Hussain Amiri remembers where he came from.
He remembers hardships his family endured in Afghanistan, losing his father to the Taliban, fleeing to a refugee camp in Pakistan and having to work to support the family, even as a six-year-old.
He remembers how important it was to study, even as a six-year-old.
He also remembers moving as a teenager to New Hampshire and feeling isolated because he spoke no English.
Now, at 24, Hussain lives in Concord with his mother and three younger brothers. In addition to fluent English, he speaks four languages of Afghanistan and Pakistan: Dari, Pashto, Hindi and Urdu.
And, because he remembers where he came from, he is using his studies and his languages to support his family and help others whose experiences he knows all too well.
Hussain is studying at Plymouth State University for a career in computer science. A Foundation scholarship has helped him afford school. He also works as a case manager at Building Community in NH, a nonprofit organization that helps refugees as they build new lives in New Hampshire.
Hussain works with refugees from Afghanistan who are being resettled in New Hampshire by the U.S. State Department. He meets people at the airport, helps find them places to live and work, acts an interpreter and basically is a phone call away. (The work of Building Community in NH complements that of Ascentria Care Alliance, a nonprofit that is helping to resettle refugees from Afghanistan in New England.)
“When I came here, as a non-English speaker, it was really hard,” Hussain said. “The first day we were crying because we were not able to communicate with anybody; we were not able to get help.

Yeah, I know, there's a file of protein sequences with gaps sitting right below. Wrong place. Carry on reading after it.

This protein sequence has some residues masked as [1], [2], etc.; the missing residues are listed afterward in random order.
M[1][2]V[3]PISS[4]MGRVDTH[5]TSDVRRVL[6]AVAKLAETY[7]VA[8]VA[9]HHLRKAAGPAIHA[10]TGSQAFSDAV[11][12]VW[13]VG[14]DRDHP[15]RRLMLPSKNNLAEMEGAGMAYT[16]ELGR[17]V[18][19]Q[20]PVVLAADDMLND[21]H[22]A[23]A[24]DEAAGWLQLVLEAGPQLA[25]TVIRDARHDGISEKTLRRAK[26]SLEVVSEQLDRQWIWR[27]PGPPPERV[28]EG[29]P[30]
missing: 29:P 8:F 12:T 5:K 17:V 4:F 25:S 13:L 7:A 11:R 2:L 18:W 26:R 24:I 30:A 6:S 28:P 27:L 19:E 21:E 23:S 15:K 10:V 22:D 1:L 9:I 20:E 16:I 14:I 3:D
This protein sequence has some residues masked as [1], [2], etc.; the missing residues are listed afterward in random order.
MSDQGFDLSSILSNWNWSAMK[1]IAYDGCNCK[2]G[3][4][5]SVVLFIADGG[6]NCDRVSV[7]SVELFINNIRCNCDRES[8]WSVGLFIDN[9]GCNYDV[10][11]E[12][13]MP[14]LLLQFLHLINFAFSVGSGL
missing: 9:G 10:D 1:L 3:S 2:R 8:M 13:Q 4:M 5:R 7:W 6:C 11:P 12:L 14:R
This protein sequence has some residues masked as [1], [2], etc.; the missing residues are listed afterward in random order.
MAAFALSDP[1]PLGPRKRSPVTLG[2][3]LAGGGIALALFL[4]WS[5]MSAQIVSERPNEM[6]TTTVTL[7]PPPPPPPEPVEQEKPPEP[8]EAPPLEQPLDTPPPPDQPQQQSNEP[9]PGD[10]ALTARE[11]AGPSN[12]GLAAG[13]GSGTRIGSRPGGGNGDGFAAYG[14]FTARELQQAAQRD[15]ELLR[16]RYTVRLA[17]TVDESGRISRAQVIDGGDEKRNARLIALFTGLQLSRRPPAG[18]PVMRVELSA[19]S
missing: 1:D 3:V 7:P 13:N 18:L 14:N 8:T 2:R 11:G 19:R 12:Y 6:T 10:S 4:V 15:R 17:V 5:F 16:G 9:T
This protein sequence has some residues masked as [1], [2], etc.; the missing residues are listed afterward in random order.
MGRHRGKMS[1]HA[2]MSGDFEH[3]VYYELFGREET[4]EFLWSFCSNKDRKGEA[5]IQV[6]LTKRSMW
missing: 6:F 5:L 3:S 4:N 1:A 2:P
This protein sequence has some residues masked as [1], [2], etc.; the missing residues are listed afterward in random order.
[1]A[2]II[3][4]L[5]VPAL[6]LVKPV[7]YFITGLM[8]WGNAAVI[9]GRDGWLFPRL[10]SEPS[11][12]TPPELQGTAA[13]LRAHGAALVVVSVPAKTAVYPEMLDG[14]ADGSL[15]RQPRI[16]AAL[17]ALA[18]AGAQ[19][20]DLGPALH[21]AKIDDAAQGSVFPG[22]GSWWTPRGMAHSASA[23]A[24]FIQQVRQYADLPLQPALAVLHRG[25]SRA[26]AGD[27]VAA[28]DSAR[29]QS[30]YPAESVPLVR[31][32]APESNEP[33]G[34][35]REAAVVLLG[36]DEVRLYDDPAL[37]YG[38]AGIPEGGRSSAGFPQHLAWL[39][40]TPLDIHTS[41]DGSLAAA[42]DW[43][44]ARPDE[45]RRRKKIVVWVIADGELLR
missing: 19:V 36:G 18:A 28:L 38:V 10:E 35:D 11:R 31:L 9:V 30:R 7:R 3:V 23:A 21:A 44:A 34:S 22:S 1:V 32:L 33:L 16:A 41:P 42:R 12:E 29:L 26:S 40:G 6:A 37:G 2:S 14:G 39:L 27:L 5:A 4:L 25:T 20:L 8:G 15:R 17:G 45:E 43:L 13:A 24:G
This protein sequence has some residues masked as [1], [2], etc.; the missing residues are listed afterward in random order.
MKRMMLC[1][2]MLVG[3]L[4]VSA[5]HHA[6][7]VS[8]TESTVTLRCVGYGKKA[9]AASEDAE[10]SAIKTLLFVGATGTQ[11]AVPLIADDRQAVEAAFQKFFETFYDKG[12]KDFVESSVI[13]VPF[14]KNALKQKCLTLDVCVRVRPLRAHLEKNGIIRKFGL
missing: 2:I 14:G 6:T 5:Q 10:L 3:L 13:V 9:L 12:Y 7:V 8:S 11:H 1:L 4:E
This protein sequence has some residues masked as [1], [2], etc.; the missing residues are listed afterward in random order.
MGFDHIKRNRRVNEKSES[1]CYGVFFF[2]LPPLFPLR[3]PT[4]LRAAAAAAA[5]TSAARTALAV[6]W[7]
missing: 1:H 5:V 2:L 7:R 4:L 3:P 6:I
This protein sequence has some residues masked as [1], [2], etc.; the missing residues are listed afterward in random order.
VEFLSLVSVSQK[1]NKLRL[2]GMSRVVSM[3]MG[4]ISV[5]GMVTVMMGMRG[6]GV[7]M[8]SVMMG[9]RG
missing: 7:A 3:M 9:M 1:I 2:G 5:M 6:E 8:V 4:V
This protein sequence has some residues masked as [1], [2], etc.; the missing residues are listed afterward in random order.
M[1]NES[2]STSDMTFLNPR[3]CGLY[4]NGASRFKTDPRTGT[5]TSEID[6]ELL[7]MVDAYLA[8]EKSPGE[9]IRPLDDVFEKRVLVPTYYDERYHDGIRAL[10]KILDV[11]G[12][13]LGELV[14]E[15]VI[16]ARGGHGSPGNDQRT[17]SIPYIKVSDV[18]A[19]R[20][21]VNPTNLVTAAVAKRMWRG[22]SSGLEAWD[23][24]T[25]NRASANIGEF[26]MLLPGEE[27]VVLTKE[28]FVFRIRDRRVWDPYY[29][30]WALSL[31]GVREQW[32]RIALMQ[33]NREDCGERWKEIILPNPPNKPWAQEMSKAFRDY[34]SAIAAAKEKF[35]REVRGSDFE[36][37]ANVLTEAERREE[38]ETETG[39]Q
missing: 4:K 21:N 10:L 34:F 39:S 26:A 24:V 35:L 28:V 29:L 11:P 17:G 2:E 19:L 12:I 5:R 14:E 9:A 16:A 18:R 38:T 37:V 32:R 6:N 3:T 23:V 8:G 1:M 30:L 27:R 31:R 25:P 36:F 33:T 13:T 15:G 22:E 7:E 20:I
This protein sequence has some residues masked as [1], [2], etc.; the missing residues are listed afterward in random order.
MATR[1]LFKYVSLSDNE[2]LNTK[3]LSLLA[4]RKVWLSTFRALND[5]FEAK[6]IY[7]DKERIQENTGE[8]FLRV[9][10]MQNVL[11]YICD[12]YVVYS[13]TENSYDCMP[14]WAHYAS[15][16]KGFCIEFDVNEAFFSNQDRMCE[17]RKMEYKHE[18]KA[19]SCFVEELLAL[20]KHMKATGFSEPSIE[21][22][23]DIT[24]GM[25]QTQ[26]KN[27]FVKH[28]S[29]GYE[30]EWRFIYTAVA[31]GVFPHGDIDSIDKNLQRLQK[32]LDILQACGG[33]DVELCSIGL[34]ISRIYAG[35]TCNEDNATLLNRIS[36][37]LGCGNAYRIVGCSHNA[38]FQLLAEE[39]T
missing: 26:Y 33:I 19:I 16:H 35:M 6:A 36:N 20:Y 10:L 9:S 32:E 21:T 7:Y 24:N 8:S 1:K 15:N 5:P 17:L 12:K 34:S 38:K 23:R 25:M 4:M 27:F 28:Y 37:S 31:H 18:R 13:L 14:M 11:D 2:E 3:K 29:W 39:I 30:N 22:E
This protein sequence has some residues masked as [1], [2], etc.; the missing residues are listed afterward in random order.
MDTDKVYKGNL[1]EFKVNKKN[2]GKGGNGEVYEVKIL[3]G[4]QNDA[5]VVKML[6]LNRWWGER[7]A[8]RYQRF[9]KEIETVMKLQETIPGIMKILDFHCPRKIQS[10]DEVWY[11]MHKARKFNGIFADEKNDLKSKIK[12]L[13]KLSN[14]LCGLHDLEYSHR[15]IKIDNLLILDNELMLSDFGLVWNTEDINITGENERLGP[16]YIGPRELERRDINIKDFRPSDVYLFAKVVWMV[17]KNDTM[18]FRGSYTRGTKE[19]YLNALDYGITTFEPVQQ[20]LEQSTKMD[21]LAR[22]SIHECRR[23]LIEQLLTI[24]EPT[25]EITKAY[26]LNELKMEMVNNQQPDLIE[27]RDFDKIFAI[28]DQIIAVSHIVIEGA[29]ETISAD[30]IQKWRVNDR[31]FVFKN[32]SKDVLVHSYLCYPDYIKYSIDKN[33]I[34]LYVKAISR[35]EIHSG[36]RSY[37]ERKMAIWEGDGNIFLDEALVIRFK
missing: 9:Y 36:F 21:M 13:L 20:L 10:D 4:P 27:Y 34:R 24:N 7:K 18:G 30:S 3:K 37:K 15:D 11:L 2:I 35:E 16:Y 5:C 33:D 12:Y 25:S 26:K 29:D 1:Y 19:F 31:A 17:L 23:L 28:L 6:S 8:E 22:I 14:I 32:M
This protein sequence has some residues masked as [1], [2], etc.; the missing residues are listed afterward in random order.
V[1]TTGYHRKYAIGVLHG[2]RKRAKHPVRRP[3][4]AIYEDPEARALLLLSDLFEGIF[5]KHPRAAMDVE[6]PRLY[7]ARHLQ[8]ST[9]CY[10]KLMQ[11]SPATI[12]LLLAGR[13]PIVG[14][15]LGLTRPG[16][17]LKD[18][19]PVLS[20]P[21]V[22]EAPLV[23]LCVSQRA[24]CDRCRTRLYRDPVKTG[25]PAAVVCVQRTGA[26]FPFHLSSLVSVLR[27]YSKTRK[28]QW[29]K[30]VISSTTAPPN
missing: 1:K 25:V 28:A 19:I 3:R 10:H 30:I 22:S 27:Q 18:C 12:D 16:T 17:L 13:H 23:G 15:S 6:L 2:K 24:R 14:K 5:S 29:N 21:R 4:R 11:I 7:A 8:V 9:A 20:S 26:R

“So, it feels good to be able to help now. People call me all the time.”
Hussain was the first from his village to graduate from high school. He is the first from his family to attend college. The barriers he faced were significant: As a youngster, he collected and sold firewood and made carpets to help support his family, then studied at night. After enduring war and trauma, his family arrived in Concord with only what they carried and very little idea of what to expect. Hussain learned English from scratch as a teen, while going to school and working.
“I did not have a lot of opportunities to study like other kids,” he wrote in his scholarship application. “I had to study at night, under the lamp, while others were sleeping.”
Hussain’s dream is to use computer science for the greater good. He wants to develop “something amazing” that helps a lot of people. Today, he’s using his computer know-how to organize data to help refugees connect with their new communities, find jobs and achieve their goals.
Hussain is in his fourth semester of part-time study at Plymouth State, juggling class work with his job. He’s up early, working several hours in the morning before his 45-minute drive to classes, then working three or four hours after returning home in the evening.
“I’m good with time management,” he said.
Hussain works hard to be a role model for refugee children who share the same experiences he had — because he remembers where he came from.
“I believe that I can do it by education,” he said, “and this is the best way to prove to everyone in the world that poor kids and orphan kids can achieve what we are dreaming.”